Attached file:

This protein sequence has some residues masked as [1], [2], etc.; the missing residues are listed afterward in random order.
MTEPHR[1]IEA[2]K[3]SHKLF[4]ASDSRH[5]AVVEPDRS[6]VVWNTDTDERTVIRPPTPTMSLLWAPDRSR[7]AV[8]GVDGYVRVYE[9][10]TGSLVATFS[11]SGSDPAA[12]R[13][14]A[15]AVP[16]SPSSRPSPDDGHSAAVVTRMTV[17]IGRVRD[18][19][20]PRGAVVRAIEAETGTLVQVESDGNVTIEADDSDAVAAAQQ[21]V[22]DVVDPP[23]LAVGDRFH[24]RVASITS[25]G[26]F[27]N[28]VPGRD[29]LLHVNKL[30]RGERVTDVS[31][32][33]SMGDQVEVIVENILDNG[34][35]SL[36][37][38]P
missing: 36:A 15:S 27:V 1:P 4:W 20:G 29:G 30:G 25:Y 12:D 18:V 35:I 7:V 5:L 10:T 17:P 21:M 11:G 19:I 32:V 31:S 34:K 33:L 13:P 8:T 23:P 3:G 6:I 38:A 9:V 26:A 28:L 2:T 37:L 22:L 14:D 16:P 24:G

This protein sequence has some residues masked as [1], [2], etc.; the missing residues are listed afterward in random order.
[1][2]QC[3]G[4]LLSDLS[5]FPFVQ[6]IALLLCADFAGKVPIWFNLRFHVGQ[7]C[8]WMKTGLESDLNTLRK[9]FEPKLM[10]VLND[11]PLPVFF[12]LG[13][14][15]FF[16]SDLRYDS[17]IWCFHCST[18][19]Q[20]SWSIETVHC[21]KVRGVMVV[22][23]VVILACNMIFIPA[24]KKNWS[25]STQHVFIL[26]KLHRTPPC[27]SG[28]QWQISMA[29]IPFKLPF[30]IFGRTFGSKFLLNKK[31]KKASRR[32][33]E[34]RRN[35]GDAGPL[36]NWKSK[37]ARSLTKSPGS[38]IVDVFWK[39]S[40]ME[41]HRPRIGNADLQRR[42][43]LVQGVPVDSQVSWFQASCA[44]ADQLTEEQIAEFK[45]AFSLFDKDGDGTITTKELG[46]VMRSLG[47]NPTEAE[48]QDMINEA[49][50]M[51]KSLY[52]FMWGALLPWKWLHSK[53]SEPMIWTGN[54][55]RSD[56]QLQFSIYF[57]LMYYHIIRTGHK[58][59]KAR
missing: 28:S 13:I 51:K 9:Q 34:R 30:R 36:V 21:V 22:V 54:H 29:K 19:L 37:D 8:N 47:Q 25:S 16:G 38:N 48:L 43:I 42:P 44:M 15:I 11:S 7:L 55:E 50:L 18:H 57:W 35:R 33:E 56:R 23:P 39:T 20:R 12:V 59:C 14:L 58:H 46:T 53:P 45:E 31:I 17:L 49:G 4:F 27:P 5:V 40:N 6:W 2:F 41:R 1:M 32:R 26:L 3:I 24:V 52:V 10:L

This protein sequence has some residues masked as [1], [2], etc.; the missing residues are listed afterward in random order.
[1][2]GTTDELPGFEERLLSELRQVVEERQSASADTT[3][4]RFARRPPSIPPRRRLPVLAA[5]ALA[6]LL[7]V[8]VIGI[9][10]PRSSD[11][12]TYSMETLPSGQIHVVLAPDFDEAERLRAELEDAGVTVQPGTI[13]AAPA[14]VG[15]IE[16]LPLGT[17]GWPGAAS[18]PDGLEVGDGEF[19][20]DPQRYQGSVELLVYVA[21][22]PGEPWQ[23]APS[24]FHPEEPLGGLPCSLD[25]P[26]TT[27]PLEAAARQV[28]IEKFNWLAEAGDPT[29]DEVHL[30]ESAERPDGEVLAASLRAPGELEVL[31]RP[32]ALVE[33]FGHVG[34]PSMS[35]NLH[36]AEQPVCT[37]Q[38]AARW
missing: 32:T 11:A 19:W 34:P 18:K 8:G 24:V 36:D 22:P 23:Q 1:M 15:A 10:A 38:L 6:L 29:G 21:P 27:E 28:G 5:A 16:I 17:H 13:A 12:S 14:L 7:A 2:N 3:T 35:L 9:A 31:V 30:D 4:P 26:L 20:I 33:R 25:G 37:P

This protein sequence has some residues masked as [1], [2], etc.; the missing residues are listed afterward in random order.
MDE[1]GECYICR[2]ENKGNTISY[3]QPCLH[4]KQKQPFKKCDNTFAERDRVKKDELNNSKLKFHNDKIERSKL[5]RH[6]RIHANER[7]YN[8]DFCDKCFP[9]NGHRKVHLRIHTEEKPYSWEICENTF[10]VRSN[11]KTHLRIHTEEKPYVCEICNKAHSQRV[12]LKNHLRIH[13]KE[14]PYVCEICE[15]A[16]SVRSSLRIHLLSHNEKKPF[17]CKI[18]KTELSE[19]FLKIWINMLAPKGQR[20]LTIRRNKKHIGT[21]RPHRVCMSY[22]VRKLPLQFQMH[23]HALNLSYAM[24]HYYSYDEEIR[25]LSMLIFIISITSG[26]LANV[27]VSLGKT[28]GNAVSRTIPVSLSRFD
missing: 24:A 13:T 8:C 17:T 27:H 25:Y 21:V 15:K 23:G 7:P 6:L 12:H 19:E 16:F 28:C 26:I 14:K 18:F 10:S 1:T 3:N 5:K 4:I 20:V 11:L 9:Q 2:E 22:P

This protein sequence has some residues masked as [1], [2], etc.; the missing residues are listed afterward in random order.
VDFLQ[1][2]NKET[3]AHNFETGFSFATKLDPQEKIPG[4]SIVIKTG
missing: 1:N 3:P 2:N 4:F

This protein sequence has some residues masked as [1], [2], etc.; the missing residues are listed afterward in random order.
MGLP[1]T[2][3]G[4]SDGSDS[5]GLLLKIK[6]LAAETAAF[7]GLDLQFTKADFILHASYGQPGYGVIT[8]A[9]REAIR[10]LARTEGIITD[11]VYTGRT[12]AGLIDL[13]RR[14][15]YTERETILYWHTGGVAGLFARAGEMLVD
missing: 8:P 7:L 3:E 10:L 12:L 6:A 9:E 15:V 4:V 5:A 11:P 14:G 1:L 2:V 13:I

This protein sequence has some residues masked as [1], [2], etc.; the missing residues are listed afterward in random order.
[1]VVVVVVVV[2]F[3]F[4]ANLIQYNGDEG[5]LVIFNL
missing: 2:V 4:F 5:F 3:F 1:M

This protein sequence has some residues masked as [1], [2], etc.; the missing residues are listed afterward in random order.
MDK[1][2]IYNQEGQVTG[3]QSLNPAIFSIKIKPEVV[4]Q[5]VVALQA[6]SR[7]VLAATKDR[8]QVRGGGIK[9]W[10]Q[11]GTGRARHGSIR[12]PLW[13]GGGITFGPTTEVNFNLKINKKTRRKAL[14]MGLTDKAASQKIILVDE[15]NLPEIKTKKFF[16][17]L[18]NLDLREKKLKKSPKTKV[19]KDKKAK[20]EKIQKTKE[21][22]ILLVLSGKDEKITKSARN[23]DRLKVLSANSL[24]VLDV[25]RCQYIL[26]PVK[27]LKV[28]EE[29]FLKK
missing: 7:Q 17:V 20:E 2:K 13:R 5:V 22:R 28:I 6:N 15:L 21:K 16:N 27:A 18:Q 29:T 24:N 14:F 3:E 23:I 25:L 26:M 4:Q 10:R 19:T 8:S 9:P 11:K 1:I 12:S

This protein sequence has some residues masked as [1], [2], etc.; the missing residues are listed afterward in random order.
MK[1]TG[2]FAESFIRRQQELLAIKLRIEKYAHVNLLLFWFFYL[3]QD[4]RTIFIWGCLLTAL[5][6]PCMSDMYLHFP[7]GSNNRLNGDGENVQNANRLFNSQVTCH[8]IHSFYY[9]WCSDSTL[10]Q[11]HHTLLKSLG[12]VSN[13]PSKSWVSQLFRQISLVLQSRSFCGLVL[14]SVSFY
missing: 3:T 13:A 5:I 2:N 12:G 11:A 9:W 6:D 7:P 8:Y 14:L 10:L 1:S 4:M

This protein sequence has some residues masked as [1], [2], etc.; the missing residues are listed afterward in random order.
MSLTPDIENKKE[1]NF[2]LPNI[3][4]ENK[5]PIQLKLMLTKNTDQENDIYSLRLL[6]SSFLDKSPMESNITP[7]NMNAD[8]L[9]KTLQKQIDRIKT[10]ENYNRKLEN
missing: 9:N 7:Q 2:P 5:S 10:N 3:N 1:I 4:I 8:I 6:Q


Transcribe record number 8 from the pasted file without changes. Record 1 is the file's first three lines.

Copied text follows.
This protein sequence has some residues masked as [1], [2], etc.; the missing residues are listed afterward in random order.
MDK[1][2]IYNQEGQVTG[3]QSLNPAIFSIKIKPEVV[4]Q[5]VVALQA[6]SR[7]VLAATKDR[8]QVRGGGIK[9]W[10]Q[11]GTGRARHGSIR[12]PLW[13]GGGITFGPTTEVNFNLKINKKTRRKAL[14]MGLTDKAASQKIILVDE[15]NLPEIKTKKFF[16][17]L[18]NLDLREKKLKKSPKTKV[19]KDKKAK[20]EKIQKTKE[21][22]ILLVLSGKDEKITKSARN[23]DRLKVLSANSL[24]VLDV[25]RCQYIL[26]PVK[27]LKV[28]EE[29]FLKK
missing: 7:Q 17:V 20:E 2:K 13:R 5:V 22:R 28:I 6:N 15:L 21:K 16:N 27:A 18:Q 29:T 24:N 14:F 3:E 23:I 25:L 26:M 4:Q 10:R 19:T 8:S 9:P 11:K 1:I 12:S